faults
1%
Loose connections
Overload
4%
Installation errors
4%
Other
65%

Figure 3: Fire statistics 2006; absolute number: 1,860 fires

Another study carried out in the USA (see figure 4) deals in greater detail with the effects which were noticed in the installation system before the fires broke out. Potential arcing fault types and causes can be assigned to these effects.

USA 21,5% 27% 10,8% 9,2% 15% 4,6% 1,5% 4,6% 2,3% 2,3%
USA
21,5%
27%
10,8%
9,2%
15%
4,6%
1,5%
4,6%
2,3%
2,3%

Fuses blowingOther Lights going out Sparking, arcing at outlet Radio sounding scratchy Bulbs burning out Appliances

OtherFuses blowing Lights going out Sparking, arcing at outlet Radio sounding scratchy Bulbs burning out Appliances

Lights going outFuses blowing Other Sparking, arcing at outlet Radio sounding scratchy Bulbs burning out Appliances operating slowly

Sparking, arcing at outletFuses blowing Other Lights going out Radio sounding scratchy Bulbs burning out Appliances operating slowly Breaker

Radio sounding scratchyblowing Other Lights going out Sparking, arcing at outlet Bulbs burning out Appliances operating slowly Breaker

Bulbs burning outgoing out Sparking, arcing at outlet Radio sounding scratchy Appliances operating slowly Breaker tripping Lights dimming

Appliances operating slowlyout Sparking, arcing at outlet Radio sounding scratchy Bulbs burning out Breaker tripping Lights dimming Lights

Breaker trippingarcing at outlet Radio sounding scratchy Bulbs burning out Appliances operating slowly Lights dimming Lights flickering

Lights dimmingarcing at outlet Radio sounding scratchy Bulbs burning out Appliances operating slowly Breaker tripping Lights flickering

Lights flickeringarcing at outlet Radio sounding scratchy Bulbs burning out Appliances operating slowly Breaker tripping Lights dimming

Figure 4: Observations made in the USA before the outbreak of fires caused by electricity

Fire statistics and causes of fire

The fault situations indicated by the statistics are equally evident in practice. The following faults (and prohibited work practices) are frequently discovered in electrical installation systems and in the area downstream from the socket outlet.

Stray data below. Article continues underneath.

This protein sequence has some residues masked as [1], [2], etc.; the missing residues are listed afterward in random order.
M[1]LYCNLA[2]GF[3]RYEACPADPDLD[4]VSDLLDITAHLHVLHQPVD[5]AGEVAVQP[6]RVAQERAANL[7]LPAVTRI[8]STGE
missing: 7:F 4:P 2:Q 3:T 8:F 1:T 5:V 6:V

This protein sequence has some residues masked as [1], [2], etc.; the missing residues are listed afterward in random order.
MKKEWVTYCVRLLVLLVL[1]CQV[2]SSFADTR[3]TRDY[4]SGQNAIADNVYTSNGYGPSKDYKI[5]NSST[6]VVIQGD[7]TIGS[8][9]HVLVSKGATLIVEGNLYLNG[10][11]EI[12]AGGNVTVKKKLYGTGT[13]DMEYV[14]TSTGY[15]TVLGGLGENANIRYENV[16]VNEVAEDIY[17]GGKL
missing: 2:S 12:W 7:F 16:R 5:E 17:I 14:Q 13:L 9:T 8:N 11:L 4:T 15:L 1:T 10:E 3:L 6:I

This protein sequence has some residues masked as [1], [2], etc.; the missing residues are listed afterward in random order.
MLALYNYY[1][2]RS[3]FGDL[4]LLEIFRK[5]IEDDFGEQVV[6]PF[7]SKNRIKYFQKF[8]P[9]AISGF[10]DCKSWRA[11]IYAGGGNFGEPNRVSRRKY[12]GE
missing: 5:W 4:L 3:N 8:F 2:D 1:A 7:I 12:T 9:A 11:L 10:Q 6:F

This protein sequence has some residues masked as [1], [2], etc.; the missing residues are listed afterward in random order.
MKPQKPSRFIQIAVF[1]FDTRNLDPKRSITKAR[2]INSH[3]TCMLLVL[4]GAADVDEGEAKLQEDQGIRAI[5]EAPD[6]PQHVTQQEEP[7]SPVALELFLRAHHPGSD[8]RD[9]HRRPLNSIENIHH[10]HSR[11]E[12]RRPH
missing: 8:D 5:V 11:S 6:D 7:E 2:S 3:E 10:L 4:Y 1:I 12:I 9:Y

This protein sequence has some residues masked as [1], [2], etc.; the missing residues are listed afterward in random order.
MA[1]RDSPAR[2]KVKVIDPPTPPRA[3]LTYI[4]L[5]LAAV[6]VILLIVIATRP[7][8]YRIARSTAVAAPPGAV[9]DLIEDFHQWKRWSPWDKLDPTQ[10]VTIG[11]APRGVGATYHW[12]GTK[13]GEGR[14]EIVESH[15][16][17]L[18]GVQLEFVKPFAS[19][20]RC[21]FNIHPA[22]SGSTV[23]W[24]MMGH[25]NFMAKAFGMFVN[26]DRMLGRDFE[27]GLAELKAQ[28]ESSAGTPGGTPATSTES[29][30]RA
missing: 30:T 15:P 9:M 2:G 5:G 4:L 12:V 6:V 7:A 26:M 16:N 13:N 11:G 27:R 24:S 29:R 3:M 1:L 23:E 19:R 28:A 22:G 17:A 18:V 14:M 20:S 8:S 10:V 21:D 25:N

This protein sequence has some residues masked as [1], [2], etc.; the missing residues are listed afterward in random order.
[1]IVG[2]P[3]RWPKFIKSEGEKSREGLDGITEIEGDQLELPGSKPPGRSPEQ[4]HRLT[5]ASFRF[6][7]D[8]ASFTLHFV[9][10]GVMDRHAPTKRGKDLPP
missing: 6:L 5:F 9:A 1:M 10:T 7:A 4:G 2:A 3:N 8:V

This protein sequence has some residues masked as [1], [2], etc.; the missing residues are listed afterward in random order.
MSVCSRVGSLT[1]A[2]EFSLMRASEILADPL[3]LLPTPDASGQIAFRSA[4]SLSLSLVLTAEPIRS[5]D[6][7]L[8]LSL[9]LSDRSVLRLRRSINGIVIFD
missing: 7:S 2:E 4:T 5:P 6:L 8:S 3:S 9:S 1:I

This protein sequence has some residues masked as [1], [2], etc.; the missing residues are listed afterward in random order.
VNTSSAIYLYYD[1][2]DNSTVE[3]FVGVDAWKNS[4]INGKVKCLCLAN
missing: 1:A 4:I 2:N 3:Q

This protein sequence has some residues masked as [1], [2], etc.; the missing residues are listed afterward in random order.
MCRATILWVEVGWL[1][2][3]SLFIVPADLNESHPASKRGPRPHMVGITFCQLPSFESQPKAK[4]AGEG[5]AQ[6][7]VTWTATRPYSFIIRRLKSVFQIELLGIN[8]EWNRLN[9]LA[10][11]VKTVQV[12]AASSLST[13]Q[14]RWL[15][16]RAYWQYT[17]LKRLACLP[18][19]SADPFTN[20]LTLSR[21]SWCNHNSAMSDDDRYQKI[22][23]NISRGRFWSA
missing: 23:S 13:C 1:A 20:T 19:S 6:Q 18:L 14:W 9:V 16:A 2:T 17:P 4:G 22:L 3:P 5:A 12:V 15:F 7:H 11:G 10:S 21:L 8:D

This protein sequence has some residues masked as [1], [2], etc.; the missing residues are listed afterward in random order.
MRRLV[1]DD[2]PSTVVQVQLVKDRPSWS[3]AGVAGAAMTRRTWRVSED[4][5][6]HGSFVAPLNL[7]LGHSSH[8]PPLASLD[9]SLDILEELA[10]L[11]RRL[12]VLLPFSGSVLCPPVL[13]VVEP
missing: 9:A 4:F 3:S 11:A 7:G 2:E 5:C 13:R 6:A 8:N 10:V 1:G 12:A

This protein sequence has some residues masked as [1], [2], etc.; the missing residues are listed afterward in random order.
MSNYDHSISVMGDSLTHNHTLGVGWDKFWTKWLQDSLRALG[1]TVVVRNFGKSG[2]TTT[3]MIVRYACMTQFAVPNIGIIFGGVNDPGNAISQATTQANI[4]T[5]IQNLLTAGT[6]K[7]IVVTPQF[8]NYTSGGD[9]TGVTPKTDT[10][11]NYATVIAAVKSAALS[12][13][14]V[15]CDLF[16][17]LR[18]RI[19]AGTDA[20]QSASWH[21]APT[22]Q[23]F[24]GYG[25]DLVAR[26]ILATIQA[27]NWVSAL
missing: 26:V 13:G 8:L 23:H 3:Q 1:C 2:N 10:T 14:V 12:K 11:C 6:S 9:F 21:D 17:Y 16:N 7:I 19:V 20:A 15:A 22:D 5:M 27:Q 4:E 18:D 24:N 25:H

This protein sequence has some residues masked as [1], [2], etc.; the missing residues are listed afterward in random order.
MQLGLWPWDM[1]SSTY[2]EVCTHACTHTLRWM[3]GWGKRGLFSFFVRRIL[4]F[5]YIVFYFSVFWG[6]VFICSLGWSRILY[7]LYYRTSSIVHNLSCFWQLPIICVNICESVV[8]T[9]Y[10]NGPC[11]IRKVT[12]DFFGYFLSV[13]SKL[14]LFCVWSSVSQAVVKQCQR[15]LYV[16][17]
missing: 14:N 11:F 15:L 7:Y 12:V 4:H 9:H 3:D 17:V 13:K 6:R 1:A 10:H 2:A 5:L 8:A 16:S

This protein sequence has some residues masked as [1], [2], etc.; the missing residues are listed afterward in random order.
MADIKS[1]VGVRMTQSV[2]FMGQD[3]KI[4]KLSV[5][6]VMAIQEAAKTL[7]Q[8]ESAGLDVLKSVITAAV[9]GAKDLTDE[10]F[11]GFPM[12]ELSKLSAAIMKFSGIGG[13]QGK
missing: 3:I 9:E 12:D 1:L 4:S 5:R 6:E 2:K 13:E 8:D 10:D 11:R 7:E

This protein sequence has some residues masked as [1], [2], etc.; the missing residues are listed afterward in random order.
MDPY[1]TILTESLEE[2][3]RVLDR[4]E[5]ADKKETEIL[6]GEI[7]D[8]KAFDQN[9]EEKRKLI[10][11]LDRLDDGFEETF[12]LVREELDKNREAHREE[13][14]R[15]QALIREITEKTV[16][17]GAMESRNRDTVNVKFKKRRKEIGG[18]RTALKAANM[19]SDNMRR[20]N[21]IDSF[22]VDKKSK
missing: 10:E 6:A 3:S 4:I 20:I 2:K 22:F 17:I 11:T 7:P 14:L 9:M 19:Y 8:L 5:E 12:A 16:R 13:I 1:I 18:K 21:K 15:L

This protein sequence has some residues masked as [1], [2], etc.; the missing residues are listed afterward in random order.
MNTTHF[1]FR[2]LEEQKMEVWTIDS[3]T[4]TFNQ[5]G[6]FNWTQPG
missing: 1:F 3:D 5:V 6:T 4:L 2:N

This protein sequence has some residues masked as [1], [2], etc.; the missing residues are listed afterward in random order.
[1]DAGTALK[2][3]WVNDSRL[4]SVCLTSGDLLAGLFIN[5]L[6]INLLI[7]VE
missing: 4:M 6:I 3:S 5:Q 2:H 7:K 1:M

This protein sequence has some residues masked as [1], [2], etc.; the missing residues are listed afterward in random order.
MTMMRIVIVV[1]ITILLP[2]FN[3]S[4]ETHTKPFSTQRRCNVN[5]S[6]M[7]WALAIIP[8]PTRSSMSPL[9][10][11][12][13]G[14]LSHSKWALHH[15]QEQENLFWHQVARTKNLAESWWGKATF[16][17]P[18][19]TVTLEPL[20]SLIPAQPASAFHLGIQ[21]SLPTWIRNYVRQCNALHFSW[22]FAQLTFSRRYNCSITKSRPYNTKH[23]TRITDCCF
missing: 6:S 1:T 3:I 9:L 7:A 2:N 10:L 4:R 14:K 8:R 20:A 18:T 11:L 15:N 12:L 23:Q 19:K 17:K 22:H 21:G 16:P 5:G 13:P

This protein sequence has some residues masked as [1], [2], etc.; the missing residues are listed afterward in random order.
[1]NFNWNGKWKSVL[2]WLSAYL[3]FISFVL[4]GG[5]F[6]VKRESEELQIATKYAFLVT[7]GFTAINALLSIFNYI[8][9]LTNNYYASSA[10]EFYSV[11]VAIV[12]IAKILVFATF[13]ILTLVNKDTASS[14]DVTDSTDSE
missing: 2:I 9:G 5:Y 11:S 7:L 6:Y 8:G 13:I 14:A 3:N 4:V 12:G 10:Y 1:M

a)

Damaged cable insulation, e. g. due to nails, screws or clips

b)

Cables with too tight a bending radius are at risk of breaking

c)

Arcing faults can be caused in cables which are routed through open windows or doors and then crushed when the windows or doors are closed, leaving the insulation damaged.

d)

Damage or aging of the insulation due to environmental influences such as UV radiation, temperature, moisture, gases

e)

Rodent damage

f)

Loose contacts, e.g. due to too low a torque

g)

Conductors damaged by claw fasteners

a) Nails or screws b) Too tight a bending radius c) Crushed cable a) Overtight

a) Nails or screws

a) Nails or screws b) Too tight a bending radius c) Crushed cable a) Overtight clip

b) Too tight a bending radius

a) Nails or screws b) Too tight a bending radius c) Crushed cable a) Overtight clip

c) Crushed cable

or screws b) Too tight a bending radius c) Crushed cable a) Overtight clip c) Crushed

a) Overtight clip

b) Too tight a bending radius c) Crushed cable a) Overtight clip c) Crushed cable g)

c) Crushed cable

b) Too tight a bending radius c) Crushed cable a) Overtight clip c) Crushed cable g)

g) Conductors damaged by claw fasteners

The fire statistics, the defects observed and their effects are strong arguments for developing a suitable protection device such as the AFD unit as a contribution to reducing the number of fires caused by arcing faults.

Protection devices

3. Protection devices

3.1 Arcing faults and established protection devices Arcing faults can take different forms (see figure 5). The various fault types will now be considered in relation to the modes of operation of the established protective devices (RCDs and overcurrent protection devices).

devices (RCDs and overcurrent protection devices). L LOAD N PE Figure 5: Types of arcing fault
L LOAD N PE Figure 5: Types of arcing fault
L
LOAD
N
PE
Figure 5: Types of arcing fault

a) Parallel arcing faults Parallel arcing faults can be caused e.g. by aging of the insulation material or by the presence of conductive soiling between the line conductors.

Parallel arcing fault between a line conductor (L) and an earthing conductor (PE):

Current flows through the arc from the line conductor to PE. In this case an existing RCD with a maximum rated residual current of 300 mA can be used for fire protection purposes. This is expressly required for certain areas (e.g. ”pre- mises exposed to a fire hazard“ according to IEC 60364-4-42; HD 384.4.482 S1). Overcurrent protection devices provide no protection in some cases because the impedances in the faulty circuit may be too high. It is then impossible to meet the shutdown conditions with the short times needed to limit the energy at the fault location to values which would prevent an outbreak of fire.

Parallel arcing fault between one line conductor and another or between a line conductor and a neutral conductor: